Full agenda for council; Mazzaro rewarded, traffic regulations imposed, residents complain about truck traffic
Vincent Mazzaro Sr. received a salary for the first time as the council acknowledged his good work as coordinator for the Secaucus Office of Emergency Management. The council approved an ordinance June 27 that gave Mazzaro $4,089 a year for a position that had previously been voluntary. Department of Public Works Superintendent Mike Gonnelli said Mazzaro contributed greatly to work on flood control and the removal of mosquito breeding grounds, and his work during Hurricane Floyd last September resulted in the town's receiving hundreds of thousands of dollars in federal relief aid. Mayor Dennis Elwell said the OEM has proven that cooperative effort can work in dealing with the various problems the town faces. Councilman Robert Kickey, who is also deputy coordinator for the OEM, said Secaucus is the only community in Hudson County that has an entirely volunteer OEM, and that others outside Secaucus are impressed with its operations and equipment, as well as with the community's dedication to making the program work. "He's done a wonderful job," said Councilman Mike Grecco. Mazzaro, however, said the credit needed to go to Elwell and Kickey, who had helped make sure the OEM received the funding it needed. "Before those two men joined, we got very little money from the town," he said. "Those two men helped bring it up to date and make it the best in the county and one of the very best in the state." Other council business
Also at the June 27 meeting, the council voted to make illegal right turns on red from Plaza Center Drive onto Paterson Plank Road. Only Councilman John Bueckner raised questions about the wisdom of the change. The move, according to Elwell, will make it safer for people - especially senior citizens - crossing Paterson Plank Road. Bueckner, however, said that while he intended to vote in favor of the resolution, he felt the matter should be monitored because the change could create more problems that it solves. He said backups could cause people to cut through the acme parking lot more than they do now in an effort to bypass the light altogether. He suggested the council seek to have the exit from the parking lot moved to discourage this activity. Councilman John Reilly said the traffic division of the police department had surveyed the area extensively. Also at the meeting, the council set wage ranges for various administrative employees and established a salary range for the newly-promoted police captains. Police captains will make $91,288 this year, $94,483 to $98,422 next year and $101,375 by the end of 2002. Bueckner abstained, saying the council had failed to discuss the matter before approving the establishing of lieutenants. In its consent agenda, the council renewed liquor licenses through the town and approved a contract to operate a haunted mansion in the ice rink on weekends during the month of October. The town will receive $5,000 plus 5 percent of the paid admission. Part of the agreement may also include providing the facility to local kids for free during the Halloween night festivities. Also in the consent agenda, the town hired its summer help to cover a variety of coaching, arts and crafts and other positions. The town also made its final payment of $640,973.43 for the closing and purchase of the former Franklin Smith warehouse at 1535 Paterson Plank Road and agreed to advertise for and accept bids on site improvements that will knock down the building and build a parking lot in its place. Bids will be received on July 20, at 3 p.m. in Town Hall. The Town Council also authorized the application for state aid to resurface various roads, and awarded a contract extension to Sonday Asphalt Construction Company for the reconstruction and paving of Hagan Place for $4,200. Because the road's surface was in such bad shape and needed immediate repair, the council agreed to extend the company's existing contract for an additional month. In other action, the council agreed to hire Christopher Venezia as a temporary part-time electrical inspector at $10,700 per year, and adopted a remedial action work plan for the cleanup of the Keystone Metal finishers site and surrounding contaminated properties. The plan was prepared by PMK group. Remarks of citizens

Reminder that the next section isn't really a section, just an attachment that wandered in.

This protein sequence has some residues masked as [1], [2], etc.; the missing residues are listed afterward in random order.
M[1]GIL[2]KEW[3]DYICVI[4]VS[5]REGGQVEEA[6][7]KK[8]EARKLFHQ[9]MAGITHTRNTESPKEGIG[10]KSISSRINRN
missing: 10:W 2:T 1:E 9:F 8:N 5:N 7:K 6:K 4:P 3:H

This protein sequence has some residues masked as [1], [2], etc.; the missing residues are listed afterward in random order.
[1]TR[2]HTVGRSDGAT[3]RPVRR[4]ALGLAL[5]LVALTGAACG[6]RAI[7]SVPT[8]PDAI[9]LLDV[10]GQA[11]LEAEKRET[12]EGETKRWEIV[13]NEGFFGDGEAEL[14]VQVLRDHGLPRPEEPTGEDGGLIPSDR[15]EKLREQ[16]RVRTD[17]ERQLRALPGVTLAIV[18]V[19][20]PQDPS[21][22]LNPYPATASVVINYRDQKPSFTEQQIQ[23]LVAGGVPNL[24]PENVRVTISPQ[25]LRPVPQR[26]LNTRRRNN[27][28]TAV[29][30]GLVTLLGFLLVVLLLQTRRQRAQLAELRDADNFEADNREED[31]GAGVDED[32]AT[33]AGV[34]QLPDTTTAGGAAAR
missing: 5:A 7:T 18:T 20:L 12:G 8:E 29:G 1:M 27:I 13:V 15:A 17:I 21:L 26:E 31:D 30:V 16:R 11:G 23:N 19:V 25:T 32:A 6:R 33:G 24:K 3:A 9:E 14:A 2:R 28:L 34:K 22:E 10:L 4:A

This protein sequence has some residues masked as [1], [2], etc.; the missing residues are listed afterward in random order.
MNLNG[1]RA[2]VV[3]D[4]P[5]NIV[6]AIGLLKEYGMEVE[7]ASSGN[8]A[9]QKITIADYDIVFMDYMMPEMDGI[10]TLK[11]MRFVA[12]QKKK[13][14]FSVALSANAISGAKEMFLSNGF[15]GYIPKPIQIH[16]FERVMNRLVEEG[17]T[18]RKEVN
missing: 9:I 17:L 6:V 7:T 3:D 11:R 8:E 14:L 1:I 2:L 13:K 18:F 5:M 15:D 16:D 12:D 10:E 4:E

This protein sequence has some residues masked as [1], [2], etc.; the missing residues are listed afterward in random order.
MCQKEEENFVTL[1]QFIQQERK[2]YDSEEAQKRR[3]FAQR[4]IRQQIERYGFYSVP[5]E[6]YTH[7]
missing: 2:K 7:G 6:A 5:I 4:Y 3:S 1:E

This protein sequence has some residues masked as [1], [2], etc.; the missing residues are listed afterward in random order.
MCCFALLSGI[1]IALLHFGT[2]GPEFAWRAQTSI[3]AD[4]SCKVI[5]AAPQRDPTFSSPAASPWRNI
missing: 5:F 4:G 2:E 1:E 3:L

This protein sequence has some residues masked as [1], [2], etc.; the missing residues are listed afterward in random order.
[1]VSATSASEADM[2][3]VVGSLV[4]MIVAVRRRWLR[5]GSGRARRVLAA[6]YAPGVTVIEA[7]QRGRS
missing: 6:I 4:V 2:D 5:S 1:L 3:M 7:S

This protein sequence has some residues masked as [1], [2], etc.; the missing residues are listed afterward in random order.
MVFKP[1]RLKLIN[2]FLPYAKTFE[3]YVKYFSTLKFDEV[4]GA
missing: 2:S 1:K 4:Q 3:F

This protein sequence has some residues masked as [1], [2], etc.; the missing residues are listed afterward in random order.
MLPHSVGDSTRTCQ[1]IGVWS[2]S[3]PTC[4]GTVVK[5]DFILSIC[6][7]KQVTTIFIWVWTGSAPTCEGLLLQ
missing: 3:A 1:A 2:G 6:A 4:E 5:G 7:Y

During the public portion of the meeting, several residents complained about tractor-trailers driving down Lewis Street, then backing out. Reilly said that the trucks position themselves on Lewis Street because the diesel gas pump at the corner gas station is on the Lewis Street side. But residents claim truck traffic in general is bad in the area, making it difficult to get in and out of the street on County Avenue. Reilly said the traffic division could set up weight restrictions on the street under the town ordinance. In another issue, resident Bill Evans complained about the condition of the Acme parking lot and other sections of the Plaza Center. He said business owners should make a better effort at cleaning up bottles and other items left on the ground by customers. He said kids near the recreation center on Front Street sit at night and throw things into the street. Meanwhile, resident Art Glaeser asked about the status of the Old Mill property in the north end. Elwell said PMK had found no contamination on the property, allowing the town to move ahead with purchasing it. All that remains is for the current owner to remove trailers and boats and other items currently stored on the property. Barbara Napierski asked the council to notify residents that they should not eat before a diabetes test. She said many people had to leave during the town's recent free screening because they had not been informed ahead of time. Dawn McAdam - a candidate for the council in the first ward - requested access to certain public buildings. Elwell said in some instances - where there is ongoing construction or other dangerous situations - the town would not allow her access.